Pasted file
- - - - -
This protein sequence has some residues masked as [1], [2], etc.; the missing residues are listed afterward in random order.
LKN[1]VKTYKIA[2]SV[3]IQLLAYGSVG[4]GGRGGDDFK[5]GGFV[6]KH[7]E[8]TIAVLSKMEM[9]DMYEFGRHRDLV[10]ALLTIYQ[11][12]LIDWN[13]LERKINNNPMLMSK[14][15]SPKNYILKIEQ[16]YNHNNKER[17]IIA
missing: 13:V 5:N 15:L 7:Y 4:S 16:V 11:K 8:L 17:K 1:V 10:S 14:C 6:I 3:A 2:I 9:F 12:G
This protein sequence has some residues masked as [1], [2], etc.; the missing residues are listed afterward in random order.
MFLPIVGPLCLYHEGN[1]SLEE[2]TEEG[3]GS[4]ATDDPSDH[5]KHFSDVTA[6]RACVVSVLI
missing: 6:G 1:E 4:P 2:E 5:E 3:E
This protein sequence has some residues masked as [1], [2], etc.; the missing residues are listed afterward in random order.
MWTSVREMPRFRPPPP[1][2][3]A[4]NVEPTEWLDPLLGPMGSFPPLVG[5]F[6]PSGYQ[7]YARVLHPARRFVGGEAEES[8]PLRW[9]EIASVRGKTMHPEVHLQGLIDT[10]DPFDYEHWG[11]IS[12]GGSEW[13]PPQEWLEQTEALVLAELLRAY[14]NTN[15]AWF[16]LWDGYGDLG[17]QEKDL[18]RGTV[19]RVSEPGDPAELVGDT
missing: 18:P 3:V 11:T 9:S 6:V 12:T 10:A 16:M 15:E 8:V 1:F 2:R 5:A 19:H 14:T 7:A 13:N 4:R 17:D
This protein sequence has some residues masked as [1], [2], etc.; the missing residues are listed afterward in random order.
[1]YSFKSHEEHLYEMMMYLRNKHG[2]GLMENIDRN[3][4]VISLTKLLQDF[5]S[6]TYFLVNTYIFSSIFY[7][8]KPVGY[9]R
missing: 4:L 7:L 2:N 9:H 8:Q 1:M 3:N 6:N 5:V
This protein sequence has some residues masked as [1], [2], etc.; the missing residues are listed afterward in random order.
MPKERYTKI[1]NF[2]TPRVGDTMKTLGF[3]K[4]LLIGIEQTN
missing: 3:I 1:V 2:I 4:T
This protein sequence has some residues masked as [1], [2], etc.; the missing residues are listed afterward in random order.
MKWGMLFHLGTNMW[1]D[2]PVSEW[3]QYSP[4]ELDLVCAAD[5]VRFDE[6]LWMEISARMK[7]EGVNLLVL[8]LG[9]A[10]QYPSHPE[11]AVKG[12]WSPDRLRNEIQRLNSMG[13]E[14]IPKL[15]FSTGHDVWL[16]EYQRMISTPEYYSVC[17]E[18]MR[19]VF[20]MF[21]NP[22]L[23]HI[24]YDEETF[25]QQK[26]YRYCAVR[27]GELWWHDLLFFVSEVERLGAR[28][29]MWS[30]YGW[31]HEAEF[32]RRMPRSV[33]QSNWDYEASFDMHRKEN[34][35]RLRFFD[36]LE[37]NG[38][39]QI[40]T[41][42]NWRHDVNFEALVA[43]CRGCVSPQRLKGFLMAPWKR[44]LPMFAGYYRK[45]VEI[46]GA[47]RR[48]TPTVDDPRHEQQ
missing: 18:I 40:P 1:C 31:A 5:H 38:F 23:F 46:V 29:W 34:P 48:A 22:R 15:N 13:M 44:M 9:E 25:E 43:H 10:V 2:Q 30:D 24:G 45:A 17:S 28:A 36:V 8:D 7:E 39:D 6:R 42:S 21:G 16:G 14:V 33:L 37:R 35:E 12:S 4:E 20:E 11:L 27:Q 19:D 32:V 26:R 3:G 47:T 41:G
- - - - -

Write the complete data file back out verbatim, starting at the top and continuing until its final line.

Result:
This protein sequence has some residues masked as [1], [2], etc.; the missing residues are listed afterward in random order.
LKN[1]VKTYKIA[2]SV[3]IQLLAYGSVG[4]GGRGGDDFK[5]GGFV[6]KH[7]E[8]TIAVLSKMEM[9]DMYEFGRHRDLV[10]ALLTIYQ[11][12]LIDWN[13]LERKINNNPMLMSK[14][15]SPKNYILKIEQ[16]YNHNNKER[17]IIA
missing: 13:V 5:N 15:L 7:Y 4:S 16:V 11:K 8:L 17:K 1:V 10:S 14:C 6:I 3:A 2:I 9:F 12:G
This protein sequence has some residues masked as [1], [2], etc.; the missing residues are listed afterward in random order.
MFLPIVGPLCLYHEGN[1]SLEE[2]TEEG[3]GS[4]ATDDPSDH[5]KHFSDVTA[6]RACVVSVLI
missing: 6:G 1:E 4:P 2:E 5:E 3:E
This protein sequence has some residues masked as [1], [2], etc.; the missing residues are listed afterward in random order.
MWTSVREMPRFRPPPP[1][2][3]A[4]NVEPTEWLDPLLGPMGSFPPLVG[5]F[6]PSGYQ[7]YARVLHPARRFVGGEAEES[8]PLRW[9]EIASVRGKTMHPEVHLQGLIDT[10]DPFDYEHWG[11]IS[12]GGSEW[13]PPQEWLEQTEALVLAELLRAY[14]NTN[15]AWF[16]LWDGYGDLG[17]QEKDL[18]RGTV[19]RVSEPGDPAELVGDT
missing: 18:P 3:V 11:T 9:S 6:V 12:T 10:A 16:M 15:E 8:V 1:F 2:R 5:A 19:H 14:T 7:A 13:N 4:R 17:D
This protein sequence has some residues masked as [1], [2], etc.; the missing residues are listed afterward in random order.
[1]YSFKSHEEHLYEMMMYLRNKHG[2]GLMENIDRN[3][4]VISLTKLLQDF[5]S[6]TYFLVNTYIFSSIFY[7][8]KPVGY[9]R
missing: 4:L 7:L 2:N 9:H 8:Q 1:M 3:N 6:N 5:V
This protein sequence has some residues masked as [1], [2], etc.; the missing residues are listed afterward in random order.
MPKERYTKI[1]NF[2]TPRVGDTMKTLGF[3]K[4]LLIGIEQTN
missing: 3:I 1:V 2:I 4:T
This protein sequence has some residues masked as [1], [2], etc.; the missing residues are listed afterward in random order.
MKWGMLFHLGTNMW[1]D[2]PVSEW[3]QYSP[4]ELDLVCAAD[5]VRFDE[6]LWMEISARMK[7]EGVNLLVL[8]LG[9]A[10]QYPSHPE[11]AVKG[12]WSPDRLRNEIQRLNSMG[13]E[14]IPKL[15]FSTGHDVWL[16]EYQRMISTPEYYSVC[17]E[18]MR[19]VF[20]MF[21]NP[22]L[23]HI[24]YDEETF[25]QQK[26]YRYCAVR[27]GELWWHDLLFFVSEVERLGAR[28][29]MWS[30]YGW[31]HEAEF[32]RRMPRSV[33]QSNWDYEASFDMHRKEN[34][35]RLRFFD[36]LE[37]NG[38][39]QI[40]T[41][42]NWRHDVNFEALVA[43]CRGCVSPQRLKGFLMAPWKR[44]LPMFAGYYRK[45]VEI[46]GA[47]RR[48]TPTVDDPRHEQQ
missing: 18:I 40:P 1:C 31:A 5:H 38:F 23:F 46:V 29:W 34:P 48:A 22:R 15:N 13:M 44:M 9:E 25:E 43:H 10:V 2:Q 30:D 24:G 45:A 17:S 28:A 36:V 8:D 7:E 39:D 6:R 42:S 21:G 16:G 14:V 33:L 37:R 35:E 12:S 4:E 20:E 11:L 27:Q 19:D 32:V 26:R 3:G 47:T 41:G